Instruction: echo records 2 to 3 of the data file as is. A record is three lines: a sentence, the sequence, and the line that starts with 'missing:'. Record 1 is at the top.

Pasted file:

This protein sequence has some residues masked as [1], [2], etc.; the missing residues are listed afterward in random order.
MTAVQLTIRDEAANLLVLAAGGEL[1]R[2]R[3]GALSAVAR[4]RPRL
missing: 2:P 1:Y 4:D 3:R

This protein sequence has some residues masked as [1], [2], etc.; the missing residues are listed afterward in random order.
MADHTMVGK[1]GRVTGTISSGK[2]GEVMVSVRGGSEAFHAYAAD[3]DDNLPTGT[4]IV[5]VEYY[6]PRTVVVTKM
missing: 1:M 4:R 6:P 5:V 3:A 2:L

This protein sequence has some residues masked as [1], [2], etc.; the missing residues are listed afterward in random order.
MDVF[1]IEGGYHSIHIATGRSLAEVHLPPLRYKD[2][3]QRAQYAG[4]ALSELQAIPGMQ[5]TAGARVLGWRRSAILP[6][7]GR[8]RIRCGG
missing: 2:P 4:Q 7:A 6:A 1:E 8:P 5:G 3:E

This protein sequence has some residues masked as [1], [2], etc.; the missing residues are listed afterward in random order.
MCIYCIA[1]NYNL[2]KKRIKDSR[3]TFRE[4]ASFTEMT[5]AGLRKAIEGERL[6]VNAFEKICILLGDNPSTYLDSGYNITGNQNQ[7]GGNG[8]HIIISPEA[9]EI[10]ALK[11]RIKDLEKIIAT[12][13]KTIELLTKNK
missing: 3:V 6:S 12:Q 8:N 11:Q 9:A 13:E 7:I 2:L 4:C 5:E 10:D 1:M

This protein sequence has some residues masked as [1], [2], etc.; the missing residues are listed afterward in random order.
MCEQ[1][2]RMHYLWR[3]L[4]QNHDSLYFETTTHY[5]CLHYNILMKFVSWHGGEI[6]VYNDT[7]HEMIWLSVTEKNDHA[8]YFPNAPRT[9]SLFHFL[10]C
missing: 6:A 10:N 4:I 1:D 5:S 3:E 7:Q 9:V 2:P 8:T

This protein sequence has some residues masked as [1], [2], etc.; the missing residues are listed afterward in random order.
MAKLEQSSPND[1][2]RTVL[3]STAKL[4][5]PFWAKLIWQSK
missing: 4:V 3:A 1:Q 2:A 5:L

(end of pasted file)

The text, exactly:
This protein sequence has some residues masked as [1], [2], etc.; the missing residues are listed afterward in random order.
MADHTMVGK[1]GRVTGTISSGK[2]GEVMVSVRGGSEAFHAYAAD[3]DDNLPTGT[4]IV[5]VEYY[6]PRTVVVTKM
missing: 1:M 4:R 6:P 5:V 3:A 2:L

This protein sequence has some residues masked as [1], [2], etc.; the missing residues are listed afterward in random order.
MDVF[1]IEGGYHSIHIATGRSLAEVHLPPLRYKD[2][3]QRAQYAG[4]ALSELQAIPGMQ[5]TAGARVLGWRRSAILP[6][7]GR[8]RIRCGG
missing: 2:P 4:Q 7:A 6:A 1:E 8:P 5:G 3:E